An Exclusive Interview with ‘X-Men: Days of Future Past’ Star Adan Canto

Adan Canto

Adan Canto

Adan Canto is no stranger to action. His portrayal as Paul Torres on The Following, one of America’s most watched series, is nothing short of unforgettable. Hailing from Mexico, Canto’s unique split-culture upbringing allowed him to create and understand unique characters. Now, Canto has joined a prolific fleet of actors amongst the cast of X-Men: Days Of Future Past, in which he will portray the solar superhero, Sunspot. In this interview, we delve deeper into Canto’s own past, his preparation for the role, and what’s unfolding in his future.

The Daily Quirk: Thank you so much for taking the time to talk to us today. We’re really interested in getting to know you a little better because we absolutely loved you on The Following.

Adan Canto: Thank you so much, it’s great to hear that.

TDQ: And now that you’re starring in X-Men: Days of Future Past, which is very exciting. But let’s start with how you got your start acting. How did that come about?

AC: As you probably know, it was kind of one thing happened right after the other. Fortunately everything just started moving as soon as I moved. I moved to Mexico City for five years after living in LA for about three. Lived there for about five years, started working as a musician again and music lead me to acting, or drama. That’s pretty much how I got into acting. I’d taken a few courses here and there and I’d always been interested in people. It’s something that has always piqued my curiosity. I try to really understand what goes on behind everybody’s eyes pretty much.

TDQ: You were a successful and accomplished actor in Mexico before taking on the role of Paul Torres in The Following. Can you tell us a bit that?

AC: I was raised half and half, completely bicultural. I went to school for 10 years of my life in Texas and then went to school in Mexico for about two and then went back to San Antonio and as a musician I had always been traveling around. The trunk of my car was basically my closet, it had all my shoes and clothes there and my guitar and I was working as a musician, singing at events from wedding to festivals and gatherings or parties, that’s how I’d make a living. And I was writing songs, in Texas for a couple producers I was working with there, did a little bit of that in Los Angeles as well before moving to Mexico City.

When I moved to Mexico City, it was mainly for music. There was a project they wanted me to work on that was very enticing, so I decided to go back. It was a great opportunity to put knowledge into practice. I started working in little things I could find here and there, always on the Independent Film side and eventually the theatre. On the television side, I never pursued that. I was mainly more passionate about the film and theatre.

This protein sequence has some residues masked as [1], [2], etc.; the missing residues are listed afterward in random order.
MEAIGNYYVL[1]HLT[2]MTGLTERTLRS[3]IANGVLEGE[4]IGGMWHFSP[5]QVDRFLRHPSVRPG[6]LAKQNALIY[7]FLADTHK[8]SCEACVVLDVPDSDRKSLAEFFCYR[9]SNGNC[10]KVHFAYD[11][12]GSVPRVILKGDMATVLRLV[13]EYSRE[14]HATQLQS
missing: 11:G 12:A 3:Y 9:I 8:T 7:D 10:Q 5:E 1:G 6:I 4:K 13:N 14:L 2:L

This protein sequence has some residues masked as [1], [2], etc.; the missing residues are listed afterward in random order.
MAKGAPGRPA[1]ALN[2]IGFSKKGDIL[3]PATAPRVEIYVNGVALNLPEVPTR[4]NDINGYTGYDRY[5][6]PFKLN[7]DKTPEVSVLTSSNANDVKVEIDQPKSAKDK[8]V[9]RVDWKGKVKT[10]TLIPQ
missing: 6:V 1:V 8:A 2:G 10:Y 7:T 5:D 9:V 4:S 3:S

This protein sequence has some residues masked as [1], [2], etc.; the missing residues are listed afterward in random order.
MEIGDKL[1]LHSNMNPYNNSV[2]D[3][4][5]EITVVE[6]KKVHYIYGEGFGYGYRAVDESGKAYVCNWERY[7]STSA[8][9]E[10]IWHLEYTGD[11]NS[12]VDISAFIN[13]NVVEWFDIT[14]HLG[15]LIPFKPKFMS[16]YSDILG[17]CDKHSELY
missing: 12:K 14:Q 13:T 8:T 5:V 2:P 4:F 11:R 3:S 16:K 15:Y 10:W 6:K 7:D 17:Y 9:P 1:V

Adan Canto, Ellen Page, Shawn Ashmore and Daniel Cudmore in X-MEN: DAYS OF FUTURE PAST (Image Credit: Alan Markfield/Twentieth Century Fox)

Adan Canto, Ellen Page, Shawn Ashmore and Daniel Cudmore in X-MEN: DAYS OF FUTURE PAST (Image Credit: Alan Markfield/Twentieth Century Fox)

TDQ: You’ll be playing mutant Roberto da Costa aka Sunspot in X-Men: Days of Future Past. Can you tell us a bit about how that role came about?

AC: When I was doing The Following -fortunately on a trip I made back to LA around that time- we were able to schedule a meeting with the casting director. That’s when we found out about that one character. I read for it, and afterwards we got together with production. Then, we were on it and it was a beautiful surprise. It was a great thing to jump in to.

In terms of Sunspot, honestly I didn’t know anything about him and he was never portrayed in films yet. I had followed the X-Men franchise and I was a huge fan of Bryan’s [Singer]. His language, the way he likes to portray is always great. Obviously jumping into the franchise was great. I found what comic books he was in and I read a lot about him. I just tried to get as much information about Sunspot so I could understand what kind of person he was; I wanted to be prepared for anything that would come my way once we started production.

TDQ: Was there a lot of physical preparation for the role?

AC: I am a runner already, I try to do it as frequently as possible and I just added a lot of swimming and cycling and tried to keep things outside of the gym, a lot of outdoors and physical activity. It definitely paid off once we were thrown in there, when I had to call on these powers and do my thing.

TDQ: You’re re-united with your The Following co-star, Shawn Ashmore, who plays Iceman in the film. What was it like working together again?

AC: Well we’re fighting on the same side and we actually got to work together. In The Following we never shared a scene together, which makes sense for the show. We did have a great time when I met him in New York, we immediately kicked it off and became buddies, but we didn’t see a lot of each other because we were working a lot.  It wasn’t until Montreal that we shared a scene and spent some time off set as well.

TDQ: In addition to you and Shawn, the film also has an amazing large ensemble cast. What was it like filming with people who have been associated with the franchise for the many years?

AC: The production decided to make this huge dinner before shooting and we got to know everybody through a casual, more personal dinner. Just to get all that expectation and little bit of nervousness out of the way, because it does not help whatsoever. It absolutely can be overwhelming, all of a sudden working with actors of that caliber when you’re starting your career. It was so helpful to share a dinner and a gathering with all of these great people and see them off the set and understand what kind of people they are. And the next day when we were shooting was great, because we felt sheltered in a way.